Anyway, bitcoin mining emits an insignificant amount of carbon. Unlike cars

The second problem here is the inconvenient fact that bitcoin mining just doesn’t use very much energy.

You wouldn’t hear this from most news sources, of course. Beeb tech expert Rory Cellan Jones offers the following analysis: “The process of mining the cryptocurrency – which involves using vast amounts of computer processing power – uses more electricity each year than Malaysia or Sweden and is closing in on the annual consumption of Egypt.”

The real and shocking story there, of course, is that there are 10 times as many people in Egypt as there are in Sweden, and yet they hardly use any more electricity than the Swedes because they are so miserably poor. Another key fact skipped over by Cellan-Jones is that the Swedes are a tiny, insignificant fraction of the human race: 0.1% of it, in fact. We are clearly not talking about a lot of electricity here.

And in fact it gets a lot worse than that. Electricity accounts for only a small part of humanity’s energy consumption. The great bulk of the energy we use is supplied thermally, almost always by burning fossil fuels directly. In fact, according to the International Energy Authority (IEA), total global energy demand in 2019 was 14,385 Megatons-of-oil-equivalent (Mtoe), which is 167,000 TWh.

Or to put it another way, bitcoin mining accounts for well under a thousandth of total world energy consumption. Almost any other kind of business or industry uses more energy: typically a lot more.

Transport, for instance, has been assessed in recent years as using something like 25% of total world energy: that’s 250 times as much as bitcoin mining. Worse still in this context, according to the US Energy Information Administration, light-duty vehicles such as cars consume more than buses, trucks, shipping and railways combined.

If you want to talk about reducing energy consumption and carbon emissions, it would make a lot more sense to look at cars than bitcoin mining.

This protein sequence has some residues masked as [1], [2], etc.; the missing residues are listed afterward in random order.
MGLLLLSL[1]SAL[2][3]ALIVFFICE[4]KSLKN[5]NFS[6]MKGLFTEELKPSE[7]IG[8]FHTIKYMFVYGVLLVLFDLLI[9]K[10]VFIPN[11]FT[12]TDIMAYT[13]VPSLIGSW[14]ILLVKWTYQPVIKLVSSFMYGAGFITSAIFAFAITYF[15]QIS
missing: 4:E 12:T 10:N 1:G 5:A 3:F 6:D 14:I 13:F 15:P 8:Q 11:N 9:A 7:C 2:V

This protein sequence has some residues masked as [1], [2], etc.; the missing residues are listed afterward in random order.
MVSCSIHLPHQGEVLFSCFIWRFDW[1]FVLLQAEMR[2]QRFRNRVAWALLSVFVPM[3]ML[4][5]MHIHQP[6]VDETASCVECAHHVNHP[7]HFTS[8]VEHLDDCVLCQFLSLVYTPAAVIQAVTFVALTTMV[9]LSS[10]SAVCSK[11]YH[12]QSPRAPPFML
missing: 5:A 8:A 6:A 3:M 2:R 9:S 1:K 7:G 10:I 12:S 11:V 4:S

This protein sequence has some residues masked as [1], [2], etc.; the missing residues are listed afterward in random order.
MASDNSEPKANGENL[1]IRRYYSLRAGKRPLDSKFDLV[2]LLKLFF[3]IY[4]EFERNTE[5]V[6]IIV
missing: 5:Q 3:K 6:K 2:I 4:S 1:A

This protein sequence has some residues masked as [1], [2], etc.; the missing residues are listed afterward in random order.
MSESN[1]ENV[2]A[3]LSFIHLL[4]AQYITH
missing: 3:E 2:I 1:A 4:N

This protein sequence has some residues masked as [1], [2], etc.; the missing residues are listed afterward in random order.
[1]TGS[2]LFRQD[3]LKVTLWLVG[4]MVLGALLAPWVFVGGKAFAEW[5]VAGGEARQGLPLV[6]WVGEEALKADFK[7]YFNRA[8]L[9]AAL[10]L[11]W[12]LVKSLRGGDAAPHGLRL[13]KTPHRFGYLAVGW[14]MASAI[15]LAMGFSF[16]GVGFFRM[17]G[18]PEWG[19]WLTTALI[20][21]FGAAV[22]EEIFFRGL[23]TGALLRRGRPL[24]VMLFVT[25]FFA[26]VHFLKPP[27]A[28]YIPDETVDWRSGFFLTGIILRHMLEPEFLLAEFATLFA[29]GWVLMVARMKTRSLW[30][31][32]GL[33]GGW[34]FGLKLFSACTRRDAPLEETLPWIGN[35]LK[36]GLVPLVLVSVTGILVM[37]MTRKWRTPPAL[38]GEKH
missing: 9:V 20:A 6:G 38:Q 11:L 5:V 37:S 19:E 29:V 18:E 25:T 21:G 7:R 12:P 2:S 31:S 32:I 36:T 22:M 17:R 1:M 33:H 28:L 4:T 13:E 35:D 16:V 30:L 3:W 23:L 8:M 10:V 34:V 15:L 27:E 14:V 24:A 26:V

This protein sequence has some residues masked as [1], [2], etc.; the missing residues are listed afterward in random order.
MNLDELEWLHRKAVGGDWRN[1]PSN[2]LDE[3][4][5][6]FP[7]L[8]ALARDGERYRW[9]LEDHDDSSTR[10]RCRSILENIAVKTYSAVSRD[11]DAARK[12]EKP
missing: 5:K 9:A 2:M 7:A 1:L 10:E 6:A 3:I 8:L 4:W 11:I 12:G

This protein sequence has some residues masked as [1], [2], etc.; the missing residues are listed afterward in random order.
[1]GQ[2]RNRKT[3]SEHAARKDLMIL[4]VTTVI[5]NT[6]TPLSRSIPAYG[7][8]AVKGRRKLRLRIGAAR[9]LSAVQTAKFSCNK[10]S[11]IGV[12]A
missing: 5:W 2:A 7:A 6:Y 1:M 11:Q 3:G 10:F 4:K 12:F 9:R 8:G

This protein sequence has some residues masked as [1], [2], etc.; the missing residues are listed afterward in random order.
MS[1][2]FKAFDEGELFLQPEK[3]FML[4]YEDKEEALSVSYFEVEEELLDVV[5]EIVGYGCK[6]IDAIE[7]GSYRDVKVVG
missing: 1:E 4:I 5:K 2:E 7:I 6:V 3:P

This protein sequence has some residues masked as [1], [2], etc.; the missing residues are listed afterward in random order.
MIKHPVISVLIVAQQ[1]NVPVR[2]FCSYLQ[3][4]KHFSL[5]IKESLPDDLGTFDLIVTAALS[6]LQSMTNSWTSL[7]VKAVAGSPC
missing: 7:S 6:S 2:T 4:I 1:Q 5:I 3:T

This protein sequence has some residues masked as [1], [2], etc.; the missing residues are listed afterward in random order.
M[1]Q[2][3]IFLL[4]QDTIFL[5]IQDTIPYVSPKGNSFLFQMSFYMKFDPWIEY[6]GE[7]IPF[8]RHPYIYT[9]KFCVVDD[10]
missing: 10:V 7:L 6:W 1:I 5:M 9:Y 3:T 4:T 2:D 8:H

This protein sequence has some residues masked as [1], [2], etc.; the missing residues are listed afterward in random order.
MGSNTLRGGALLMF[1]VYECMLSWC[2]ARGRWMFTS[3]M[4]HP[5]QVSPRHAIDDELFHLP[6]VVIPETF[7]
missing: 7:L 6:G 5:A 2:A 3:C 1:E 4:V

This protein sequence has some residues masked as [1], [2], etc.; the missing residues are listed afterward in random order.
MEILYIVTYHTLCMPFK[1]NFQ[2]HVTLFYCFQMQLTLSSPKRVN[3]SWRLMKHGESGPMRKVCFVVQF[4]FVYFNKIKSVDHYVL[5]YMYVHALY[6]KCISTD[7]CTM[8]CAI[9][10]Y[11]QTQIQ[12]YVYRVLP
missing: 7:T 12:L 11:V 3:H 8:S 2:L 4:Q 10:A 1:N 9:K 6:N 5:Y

Musk’s Tesla cars, of course, are electric and thus some of the energy they use is low carbon: but this is also true of bitcoin mining. It seems a bit two-faced of him to condemn bitcoin mining for using electricity when his own industry uses enormously more.

Then there’s another inconvenient fact about cars. Only around half their energy consumption arises from actually using them as transport. The other half is due to manufacturing them in the first place: mining the ores, smelting the steel, melting sand into glass, refining oil into plastics, stamping and pressing and cutting and welding – and in Tesla’s case, making huge amounts of batteries out of exotic and polluting minerals. So far at least there has been very little in the way of serious attempts at making these activities sustainable.

Some have suggested that the move against bitcoin by Musk is merely a cynical attempt to manipulate the cryptocurrency markets as he has already done more than once, perhaps in favour of other currencies.

It seems at least possible, however, that he’s just trying to stop the eye of environmental criticism moving from his side hustle to his actual core business.

One thing’s for sure, anyway. Tesla deciding to stop taking bitcoin this week will have no perceptible effect at all on world carbon emissions.